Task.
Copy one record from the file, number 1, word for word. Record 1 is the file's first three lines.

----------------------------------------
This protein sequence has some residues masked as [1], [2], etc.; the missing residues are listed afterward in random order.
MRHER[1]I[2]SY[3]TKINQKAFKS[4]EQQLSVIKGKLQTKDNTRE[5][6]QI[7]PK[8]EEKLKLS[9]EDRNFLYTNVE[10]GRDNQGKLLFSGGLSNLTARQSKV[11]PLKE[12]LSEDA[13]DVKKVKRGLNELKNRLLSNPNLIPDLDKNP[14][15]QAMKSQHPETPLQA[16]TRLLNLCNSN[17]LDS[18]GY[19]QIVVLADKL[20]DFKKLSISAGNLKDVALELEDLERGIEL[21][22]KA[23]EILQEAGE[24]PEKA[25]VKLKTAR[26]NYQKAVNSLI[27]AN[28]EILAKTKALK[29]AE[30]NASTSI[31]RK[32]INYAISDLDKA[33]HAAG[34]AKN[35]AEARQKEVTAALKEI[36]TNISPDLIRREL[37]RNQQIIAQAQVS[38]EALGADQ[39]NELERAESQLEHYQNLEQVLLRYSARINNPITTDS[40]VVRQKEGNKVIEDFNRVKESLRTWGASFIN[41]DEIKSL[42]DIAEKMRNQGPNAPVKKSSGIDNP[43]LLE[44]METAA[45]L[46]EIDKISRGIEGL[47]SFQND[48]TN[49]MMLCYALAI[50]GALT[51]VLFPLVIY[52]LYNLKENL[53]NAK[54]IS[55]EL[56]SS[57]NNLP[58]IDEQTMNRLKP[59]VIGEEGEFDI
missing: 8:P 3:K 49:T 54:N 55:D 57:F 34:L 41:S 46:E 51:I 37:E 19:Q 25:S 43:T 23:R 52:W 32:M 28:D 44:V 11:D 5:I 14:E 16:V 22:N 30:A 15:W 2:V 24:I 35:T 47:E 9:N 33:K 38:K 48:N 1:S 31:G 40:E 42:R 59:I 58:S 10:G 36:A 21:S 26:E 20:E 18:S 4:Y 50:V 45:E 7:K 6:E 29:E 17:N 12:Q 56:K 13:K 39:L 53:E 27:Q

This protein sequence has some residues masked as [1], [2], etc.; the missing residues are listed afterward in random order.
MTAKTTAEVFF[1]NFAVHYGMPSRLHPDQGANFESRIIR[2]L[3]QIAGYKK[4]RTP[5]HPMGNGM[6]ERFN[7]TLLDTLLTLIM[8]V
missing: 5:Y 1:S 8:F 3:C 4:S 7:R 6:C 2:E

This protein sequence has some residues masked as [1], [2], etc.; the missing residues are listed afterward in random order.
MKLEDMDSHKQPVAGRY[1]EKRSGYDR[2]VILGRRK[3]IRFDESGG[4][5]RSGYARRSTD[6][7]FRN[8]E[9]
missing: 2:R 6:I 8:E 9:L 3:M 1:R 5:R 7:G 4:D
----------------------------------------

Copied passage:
This protein sequence has some residues masked as [1], [2], etc.; the missing residues are listed afterward in random order.
MRHER[1]I[2]SY[3]TKINQKAFKS[4]EQQLSVIKGKLQTKDNTRE[5][6]QI[7]PK[8]EEKLKLS[9]EDRNFLYTNVE[10]GRDNQGKLLFSGGLSNLTARQSKV[11]PLKE[12]LSEDA[13]DVKKVKRGLNELKNRLLSNPNLIPDLDKNP[14][15]QAMKSQHPETPLQA[16]TRLLNLCNSN[17]LDS[18]GY[19]QIVVLADKL[20]DFKKLSISAGNLKDVALELEDLERGIEL[21][22]KA[23]EILQEAGE[24]PEKA[25]VKLKTAR[26]NYQKAVNSLI[27]AN[28]EILAKTKALK[29]AE[30]NASTSI[31]RK[32]INYAISDLDKA[33]HAAG[34]AKN[35]AEARQKEVTAALKEI[36]TNISPDLIRREL[37]RNQQIIAQAQVS[38]EALGADQ[39]NELERAESQLEHYQNLEQVLLRYSARINNPITTDS[40]VVRQKEGNKVIEDFNRVKESLRTWGASFIN[41]DEIKSL[42]DIAEKMRNQGPNAPVKKSSGIDNP[43]LLE[44]METAA[45]L[46]EIDKISRGIEGL[47]SFQND[48]TN[49]MMLCYALAI[50]GALT[51]VLFPLVIY[52]LYNLKENL[53]NAK[54]IS[55]EL[56]SS[57]NNLP[58]IDEQTMNRLKP[59]VIGEEGEFDI
missing: 8:P 3:K 49:T 54:N 55:D 57:F 34:L 41:S 46:E 51:I 37:E 19:Q 25:S 43:T 23:R 52:W 32:M 28:D 44:V 11:D 5:I 14:E 16:V 22:N 30:A 15:W 2:V 24:I 35:T 47:E 9:N 33:K 38:K 48:N 1:S 31:G 40:E 42:R 59:I 58:S 10:G 36:A 21:S 26:E 20:E 18:S 4:Y 50:V 45:E 7:K 6:E 29:E 17:N 12:Q 56:K 13:K 39:L 53:E 27:Q